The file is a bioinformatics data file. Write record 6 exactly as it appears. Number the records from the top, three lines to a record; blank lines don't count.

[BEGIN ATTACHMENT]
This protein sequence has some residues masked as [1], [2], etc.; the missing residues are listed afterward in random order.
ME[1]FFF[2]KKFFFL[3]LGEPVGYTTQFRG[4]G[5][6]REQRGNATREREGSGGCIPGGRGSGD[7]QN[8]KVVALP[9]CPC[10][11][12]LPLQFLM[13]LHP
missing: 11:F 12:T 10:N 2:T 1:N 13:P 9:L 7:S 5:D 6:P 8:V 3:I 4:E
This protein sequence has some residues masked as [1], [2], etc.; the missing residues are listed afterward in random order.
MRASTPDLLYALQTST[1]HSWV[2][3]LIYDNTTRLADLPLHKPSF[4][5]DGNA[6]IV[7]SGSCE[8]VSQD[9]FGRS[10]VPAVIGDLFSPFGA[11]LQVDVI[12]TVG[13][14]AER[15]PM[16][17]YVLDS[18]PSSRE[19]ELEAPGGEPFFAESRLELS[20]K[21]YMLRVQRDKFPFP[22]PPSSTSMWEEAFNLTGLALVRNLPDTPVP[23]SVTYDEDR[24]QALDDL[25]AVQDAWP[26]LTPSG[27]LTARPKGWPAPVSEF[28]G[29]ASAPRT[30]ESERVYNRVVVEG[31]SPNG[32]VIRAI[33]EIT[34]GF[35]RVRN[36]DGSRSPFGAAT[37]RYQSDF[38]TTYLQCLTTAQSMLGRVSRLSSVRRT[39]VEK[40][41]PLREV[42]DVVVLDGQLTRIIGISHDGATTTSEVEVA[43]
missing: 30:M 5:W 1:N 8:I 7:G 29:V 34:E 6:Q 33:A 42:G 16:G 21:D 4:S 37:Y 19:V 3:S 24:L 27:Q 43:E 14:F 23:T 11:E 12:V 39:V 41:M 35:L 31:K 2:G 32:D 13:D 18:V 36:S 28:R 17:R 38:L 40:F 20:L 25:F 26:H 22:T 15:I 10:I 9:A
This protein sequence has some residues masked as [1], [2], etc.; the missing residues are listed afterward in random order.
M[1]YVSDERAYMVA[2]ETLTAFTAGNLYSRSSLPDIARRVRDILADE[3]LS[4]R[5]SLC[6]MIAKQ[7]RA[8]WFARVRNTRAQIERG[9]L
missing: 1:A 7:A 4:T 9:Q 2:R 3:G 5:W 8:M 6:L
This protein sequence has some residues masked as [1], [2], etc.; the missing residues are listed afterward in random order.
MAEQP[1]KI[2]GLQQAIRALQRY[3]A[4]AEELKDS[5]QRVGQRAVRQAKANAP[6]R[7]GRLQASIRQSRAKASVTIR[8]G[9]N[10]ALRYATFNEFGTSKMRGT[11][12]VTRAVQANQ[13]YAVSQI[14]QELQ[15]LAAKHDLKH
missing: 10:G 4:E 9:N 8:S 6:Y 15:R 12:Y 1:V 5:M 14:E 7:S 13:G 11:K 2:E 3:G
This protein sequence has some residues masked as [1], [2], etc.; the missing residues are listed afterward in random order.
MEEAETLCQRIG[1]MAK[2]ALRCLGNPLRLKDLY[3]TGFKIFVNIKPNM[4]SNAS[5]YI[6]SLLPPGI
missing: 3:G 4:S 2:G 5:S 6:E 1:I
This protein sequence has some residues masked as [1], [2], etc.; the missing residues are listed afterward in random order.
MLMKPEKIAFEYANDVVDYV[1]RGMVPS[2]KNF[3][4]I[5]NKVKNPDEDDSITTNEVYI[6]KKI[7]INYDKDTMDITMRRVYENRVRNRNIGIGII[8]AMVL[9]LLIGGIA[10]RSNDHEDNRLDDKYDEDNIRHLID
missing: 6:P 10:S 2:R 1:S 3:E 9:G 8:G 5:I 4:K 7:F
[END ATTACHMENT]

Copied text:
This protein sequence has some residues masked as [1], [2], etc.; the missing residues are listed afterward in random order.
MLMKPEKIAFEYANDVVDYV[1]RGMVPS[2]KNF[3][4]I[5]NKVKNPDEDDSITTNEVYI[6]KKI[7]INYDKDTMDITMRRVYENRVRNRNIGIGII[8]AMVL[9]LLIGGIA[10]RSNDHEDNRLDDKYDEDNIRHLID
missing: 6:P 10:S 2:R 1:S 3:E 9:G 8:G 5:I 4:K 7:F